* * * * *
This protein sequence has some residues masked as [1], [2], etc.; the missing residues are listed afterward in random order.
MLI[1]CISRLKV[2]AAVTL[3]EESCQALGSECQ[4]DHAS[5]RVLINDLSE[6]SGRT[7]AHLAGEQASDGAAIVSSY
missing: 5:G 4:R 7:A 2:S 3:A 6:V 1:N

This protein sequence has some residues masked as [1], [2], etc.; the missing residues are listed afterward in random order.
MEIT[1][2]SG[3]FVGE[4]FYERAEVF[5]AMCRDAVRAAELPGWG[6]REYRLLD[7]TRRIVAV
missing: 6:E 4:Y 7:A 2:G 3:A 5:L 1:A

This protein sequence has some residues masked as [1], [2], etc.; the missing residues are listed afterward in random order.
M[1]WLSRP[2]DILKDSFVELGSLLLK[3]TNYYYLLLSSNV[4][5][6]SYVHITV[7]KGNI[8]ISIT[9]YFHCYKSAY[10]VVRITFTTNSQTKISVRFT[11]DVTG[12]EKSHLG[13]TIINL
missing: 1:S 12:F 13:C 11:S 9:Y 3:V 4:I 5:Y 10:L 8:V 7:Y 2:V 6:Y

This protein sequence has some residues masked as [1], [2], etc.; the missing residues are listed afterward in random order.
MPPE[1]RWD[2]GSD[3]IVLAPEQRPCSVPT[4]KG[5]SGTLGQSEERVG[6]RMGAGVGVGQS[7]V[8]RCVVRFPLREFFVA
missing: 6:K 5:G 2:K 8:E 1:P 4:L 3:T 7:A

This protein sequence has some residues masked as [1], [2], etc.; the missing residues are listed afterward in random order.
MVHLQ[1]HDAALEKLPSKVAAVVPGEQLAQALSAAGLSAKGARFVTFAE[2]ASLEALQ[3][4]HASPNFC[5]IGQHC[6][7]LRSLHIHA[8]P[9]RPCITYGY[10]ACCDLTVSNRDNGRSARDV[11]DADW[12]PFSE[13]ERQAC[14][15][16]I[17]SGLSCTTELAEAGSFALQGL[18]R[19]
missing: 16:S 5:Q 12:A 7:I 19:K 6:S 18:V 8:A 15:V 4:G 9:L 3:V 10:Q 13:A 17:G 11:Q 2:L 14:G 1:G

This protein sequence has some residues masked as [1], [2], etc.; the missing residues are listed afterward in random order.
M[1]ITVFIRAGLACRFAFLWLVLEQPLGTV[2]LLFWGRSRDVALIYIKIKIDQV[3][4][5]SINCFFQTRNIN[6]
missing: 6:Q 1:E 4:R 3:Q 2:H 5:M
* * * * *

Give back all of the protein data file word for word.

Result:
This protein sequence has some residues masked as [1], [2], etc.; the missing residues are listed afterward in random order.
MLI[1]CISRLKV[2]AAVTL[3]EESCQALGSECQ[4]DHAS[5]RVLINDLSE[6]SGRT[7]AHLAGEQASDGAAIVSSY
missing: 5:G 4:R 7:A 2:S 3:A 6:V 1:N

This protein sequence has some residues masked as [1], [2], etc.; the missing residues are listed afterward in random order.
MEIT[1][2]SG[3]FVGE[4]FYERAEVF[5]AMCRDAVRAAELPGWG[6]REYRLLD[7]TRRIVAV
missing: 6:E 4:Y 7:A 2:G 3:A 5:L 1:A

This protein sequence has some residues masked as [1], [2], etc.; the missing residues are listed afterward in random order.
M[1]WLSRP[2]DILKDSFVELGSLLLK[3]TNYYYLLLSSNV[4][5][6]SYVHITV[7]KGNI[8]ISIT[9]YFHCYKSAY[10]VVRITFTTNSQTKISVRFT[11]DVTG[12]EKSHLG[13]TIINL
missing: 1:S 12:F 13:C 11:S 9:Y 3:V 4:I 5:Y 10:L 8:V 7:Y 2:V 6:Y

This protein sequence has some residues masked as [1], [2], etc.; the missing residues are listed afterward in random order.
MPPE[1]RWD[2]GSD[3]IVLAPEQRPCSVPT[4]KG[5]SGTLGQSEERVG[6]RMGAGVGVGQS[7]V[8]RCVVRFPLREFFVA
missing: 6:K 5:G 2:K 8:E 1:P 4:L 3:T 7:A

This protein sequence has some residues masked as [1], [2], etc.; the missing residues are listed afterward in random order.
MVHLQ[1]HDAALEKLPSKVAAVVPGEQLAQALSAAGLSAKGARFVTFAE[2]ASLEALQ[3][4]HASPNFC[5]IGQHC[6][7]LRSLHIHA[8]P[9]RPCITYGY[10]ACCDLTVSNRDNGRSARDV[11]DADW[12]PFSE[13]ERQAC[14][15][16]I[17]SGLSCTTELAEAGSFALQGL[18]R[19]
missing: 16:S 5:Q 12:A 7:I 19:K 6:S 18:V 8:A 15:V 4:G 9:L 3:V 10:Q 13:A 17:G 11:Q 2:L 14:G 1:G

This protein sequence has some residues masked as [1], [2], etc.; the missing residues are listed afterward in random order.
M[1]ITVFIRAGLACRFAFLWLVLEQPLGTV[2]LLFWGRSRDVALIYIKIKIDQV[3][4][5]SINCFFQTRNIN[6]
missing: 6:Q 1:E 4:R 3:Q 2:H 5:M